"The solution [for Republicans] is to admit that Bush was a bad president, stop this racist homophobic stuff, stop trying to give most of the tax cuts to the rich, propose a real alternative to Obamacare that actually works, and propose smart free market solutions to our economic problems." - Distraff

"Americans are better off in a dynamic, free-enterprise-based economy that fosters economic growth, opportunity and upward mobility." - Paul Ryan
Khaos_Mage
Posts: 23,214
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1/7/2013 8:54:44 PM
Posted: 3 years ago
At 1/7/2013 3:32:00 PM, innomen wrote:
At 1/7/2013 3:25:57 PM, Khaos_Mage wrote:
At 1/7/2013 3:02:36 PM, innomen wrote:
At 1/7/2013 1:40:39 AM, Khaos_Mage wrote:
I do not want this thread to be bogged down into "not enough" or "too high", but I am curious as to people's views on this hypothetical tax increase:

Starting at the beginning of any calendar year, on all income earned, unearned, and passive, a tax surcharge of 0.25% ($25/$10K) will be assessed and used for the express purpose of paying down outstanding debt. This will occur until the total debt reaches 30% of GDP, at which point the surtax will cease to be collected until at any year-end GDP is equal to or greater than 80% of GDP, at which time the tax will be collected in the same manner.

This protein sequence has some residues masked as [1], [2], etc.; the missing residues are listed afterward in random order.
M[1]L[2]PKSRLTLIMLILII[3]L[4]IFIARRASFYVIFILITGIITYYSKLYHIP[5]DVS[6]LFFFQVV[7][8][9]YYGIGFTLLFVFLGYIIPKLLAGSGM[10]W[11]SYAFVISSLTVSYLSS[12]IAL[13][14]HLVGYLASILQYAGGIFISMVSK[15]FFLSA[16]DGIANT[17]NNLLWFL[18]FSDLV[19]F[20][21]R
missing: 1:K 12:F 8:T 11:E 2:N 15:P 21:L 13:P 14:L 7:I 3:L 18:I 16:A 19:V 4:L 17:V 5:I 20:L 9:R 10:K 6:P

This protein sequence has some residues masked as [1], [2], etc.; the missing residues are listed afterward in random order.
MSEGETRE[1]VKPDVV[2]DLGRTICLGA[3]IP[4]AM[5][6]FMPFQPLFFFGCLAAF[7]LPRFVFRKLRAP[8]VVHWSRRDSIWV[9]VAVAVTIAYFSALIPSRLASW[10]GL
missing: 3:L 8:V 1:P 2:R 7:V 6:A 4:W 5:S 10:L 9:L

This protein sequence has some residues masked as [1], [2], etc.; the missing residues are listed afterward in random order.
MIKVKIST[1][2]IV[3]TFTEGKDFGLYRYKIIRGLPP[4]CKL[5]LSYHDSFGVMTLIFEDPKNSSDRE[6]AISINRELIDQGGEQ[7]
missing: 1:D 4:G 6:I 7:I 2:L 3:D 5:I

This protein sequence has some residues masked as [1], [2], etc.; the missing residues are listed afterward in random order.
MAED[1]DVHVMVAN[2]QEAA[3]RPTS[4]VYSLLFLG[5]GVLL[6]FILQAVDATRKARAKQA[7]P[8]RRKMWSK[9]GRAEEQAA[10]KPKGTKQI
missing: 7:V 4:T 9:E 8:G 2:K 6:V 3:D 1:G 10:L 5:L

Forgive my lack of legalese, and I am not so concerned with the debatable figures of starting and stopping or amount collected.

Basically, I am wondering if people would be in support of a very small additional tax used exclusively to pay down the debt, until a certain level of debt occurs.

It's not a bad idea, it's just that we have a corrupt government, and congress cannot be trusted. I don't trust that it will remain a tax exclusively for the debt, just like social security taxes go into the general fund, they will do the same. It will go into the general fund, and be a fake label, like social security, and just be given to congress for more pork.

A valid concern; however, your example of social security is flawed. Social Security's excess holdings, by law, were to go into the general fund via treasury bills/bonds.

http://www.ssa.gov... (subsection/paragraph "d")
"It shall be the duty of the Managing Trustee to invest such portion of the Trust Funds as is not, in his judgment, required to meet current withdrawals. Such investments may be made only in interest-bearing obligations of the United States or in obligations guaranteed as to both principal and interest by the United States."